Having a low-cost setup and maintenance might sound pretty basic- there are benefits to your budget. But what this implies is so much more. Instead of worrying about the finances and the frustration that comes with the administrative side of your company, you can focus your efforts elsewhere. As a consulting business owner, you can realign your focus on what will make your company profitable, help it to expand, and how to continually and successfully grow in marketing as a legally registered consulting agency.
In the next section, more information will be provided on how to set up your consulting business as an LLC, but for now, it is important to simply review the basics. When setting up your LLC, you will have the option of filing with your state’s business office for yourself or using an outside organization to file for you.
Fortunately, companies like Incfile will file for you for free (yes, $0) outside of the typical state filing fees (that you will pay regardless).
Either way, you will simply need to gather some information on your business and then be able to review what your state requires for you to submit via mail or an online option. Know that registering in the state that your consulting business is physically located is very important.
Especially when it comes to setting up bank accounts and other legal documentation, it is best to choose the state you are physically located in rather than to receive a few decreased rates in other states. Eventually, the time and money will add up, and it will have likely been more cost-efficient to have registered in your state in the first place.
To understand how “low” the costs for state filing and maintenance fees are for LLC registration, consider the following examples: In Louisiana, the initial filing fee is $100 with an ongoing annual fee of $30. In Pennsylvania, the initial filing fee is $125 with an annual ongoing fee of $0. Each state will vary, so be sure to review before completing your documentation. Just know, these costs can be minimal compared to your overall administrative budget.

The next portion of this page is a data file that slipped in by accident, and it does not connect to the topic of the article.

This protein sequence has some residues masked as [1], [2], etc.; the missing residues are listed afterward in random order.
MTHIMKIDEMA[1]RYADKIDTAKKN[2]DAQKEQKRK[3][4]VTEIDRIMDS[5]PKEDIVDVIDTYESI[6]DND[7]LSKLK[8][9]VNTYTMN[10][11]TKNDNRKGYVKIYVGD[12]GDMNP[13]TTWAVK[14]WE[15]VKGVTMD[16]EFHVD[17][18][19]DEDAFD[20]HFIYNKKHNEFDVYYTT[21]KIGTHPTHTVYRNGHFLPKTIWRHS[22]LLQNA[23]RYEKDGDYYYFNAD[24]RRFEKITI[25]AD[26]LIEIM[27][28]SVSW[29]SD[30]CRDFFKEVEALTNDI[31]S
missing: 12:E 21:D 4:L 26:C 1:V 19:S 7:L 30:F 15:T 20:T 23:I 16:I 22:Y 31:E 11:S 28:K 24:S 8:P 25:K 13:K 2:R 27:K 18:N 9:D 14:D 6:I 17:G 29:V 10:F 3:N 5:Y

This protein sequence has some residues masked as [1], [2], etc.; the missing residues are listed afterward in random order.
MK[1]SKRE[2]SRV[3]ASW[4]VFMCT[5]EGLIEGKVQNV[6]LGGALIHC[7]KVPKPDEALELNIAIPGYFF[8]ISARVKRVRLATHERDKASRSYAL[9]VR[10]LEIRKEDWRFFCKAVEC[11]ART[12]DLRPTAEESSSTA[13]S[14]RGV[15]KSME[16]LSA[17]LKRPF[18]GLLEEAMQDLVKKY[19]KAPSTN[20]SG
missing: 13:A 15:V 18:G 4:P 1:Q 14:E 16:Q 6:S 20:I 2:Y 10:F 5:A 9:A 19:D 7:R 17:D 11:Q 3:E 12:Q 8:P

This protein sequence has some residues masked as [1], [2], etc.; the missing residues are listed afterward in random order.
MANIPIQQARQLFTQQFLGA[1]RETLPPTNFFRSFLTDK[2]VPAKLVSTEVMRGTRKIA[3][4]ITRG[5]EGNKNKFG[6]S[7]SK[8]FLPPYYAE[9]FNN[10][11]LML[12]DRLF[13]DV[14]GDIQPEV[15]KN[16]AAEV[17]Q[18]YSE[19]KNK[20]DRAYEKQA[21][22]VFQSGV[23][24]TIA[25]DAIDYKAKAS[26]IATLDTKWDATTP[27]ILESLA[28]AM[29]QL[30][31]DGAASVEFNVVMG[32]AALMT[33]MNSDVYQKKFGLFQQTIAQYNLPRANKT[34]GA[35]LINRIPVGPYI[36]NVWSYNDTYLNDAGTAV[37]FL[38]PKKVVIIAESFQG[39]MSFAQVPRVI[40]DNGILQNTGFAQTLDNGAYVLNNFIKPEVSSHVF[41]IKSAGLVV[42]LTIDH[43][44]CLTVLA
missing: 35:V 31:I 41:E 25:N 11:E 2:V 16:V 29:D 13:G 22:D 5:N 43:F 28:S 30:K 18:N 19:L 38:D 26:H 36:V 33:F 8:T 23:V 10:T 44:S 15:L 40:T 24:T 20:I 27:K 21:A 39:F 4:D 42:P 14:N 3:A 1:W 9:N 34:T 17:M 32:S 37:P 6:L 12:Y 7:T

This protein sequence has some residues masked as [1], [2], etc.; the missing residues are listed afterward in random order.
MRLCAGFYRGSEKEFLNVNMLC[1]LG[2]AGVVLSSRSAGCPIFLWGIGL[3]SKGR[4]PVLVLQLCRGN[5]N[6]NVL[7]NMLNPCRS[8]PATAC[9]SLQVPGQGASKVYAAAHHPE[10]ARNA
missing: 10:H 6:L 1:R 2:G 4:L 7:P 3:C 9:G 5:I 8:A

How to Set Up Your Consulting Business LLC- Cheap and Easy
ow that we have discussed several of the benefits of registering your consulting business as an LLC, you might be ready to make this happen. Before doing so, remember that you can either file with your state’s business office yourself, or you can use an organization like Incfile to do this for you.
Complete the Registration Yourself
To file for your consulting business as a legally registered entity with your state’s business office, and to benefit from the personal asset protection of an LLC, you can follow these simple steps:
- Select the state of your business’s physical presence. It is recommended to register your consulting business in the state that your business is physically present. Registering in a neighboring state that has lower income tax rates will likely only benefit large firms that navigate the process very carefully.
- Gather information on your state’s policies and regulations. As each state will have various requirements for legal documentation and fees, it is important to review these before (and while) submitting. You can expect this to be relatively simple, just be sure to review the specifics for your state.
- Select a registered agent for your LLC. Your LLC will need a registered agent (often the business owner in a smaller consulting business). This person will be legally responsible for all documentation on behalf of the company. You cannot register without a registered agent (though you may outsource this to a registered agent service that you will pay for).
- Complete the documentation required for filing. You can mail in or complete the state filing documentation online. There are many service options, so just be sure that you have submitted all that is required (including state filing fees), and you should be good to go.
- Await approval and then celebrate the establishment of your LLC. Once you have submitted your documentation and paid the state filing fees, you will simply await the approval of your LLC. Once you receive the approval, you can now celebrate this accomplishment on your entrepreneurial journey (and knowing that nobody can sue you, personally, for your business endeavors).
Complete the Registration with an Organization
If you prefer that another organization, like Incfile, file your paperwork for your consulting business to become a legally registered entity as an LLC, follow these steps:
- Select the type of entity and the state of registration. You should select that you would like to register your consulting as an LLC (entity) in the state that your business is physically present.
- Opt for the service type that is most appropriate for your business. Companies like Incfile can file for you for free (outside of standard state filing fees). They also offer upgraded packages that can benefit your business in other ways. Be sure to review these and select the option that is right for your consulting business.
- Provide all necessary documentation and information. You will work with the organization to submit all required information like your Business Name, location, registered agent’s information, etc. They will ensure that it has all been completed and will file with your state’s business office.
- Celebrate your LLC’s approval. Once the company you are using submits the paperwork, and you complete the filing fees, it is time to await approval. This should not take too long, though each state may vary. You can begin to celebrate whenever you would like, as even submitting the paperwork can feel like a huge feat.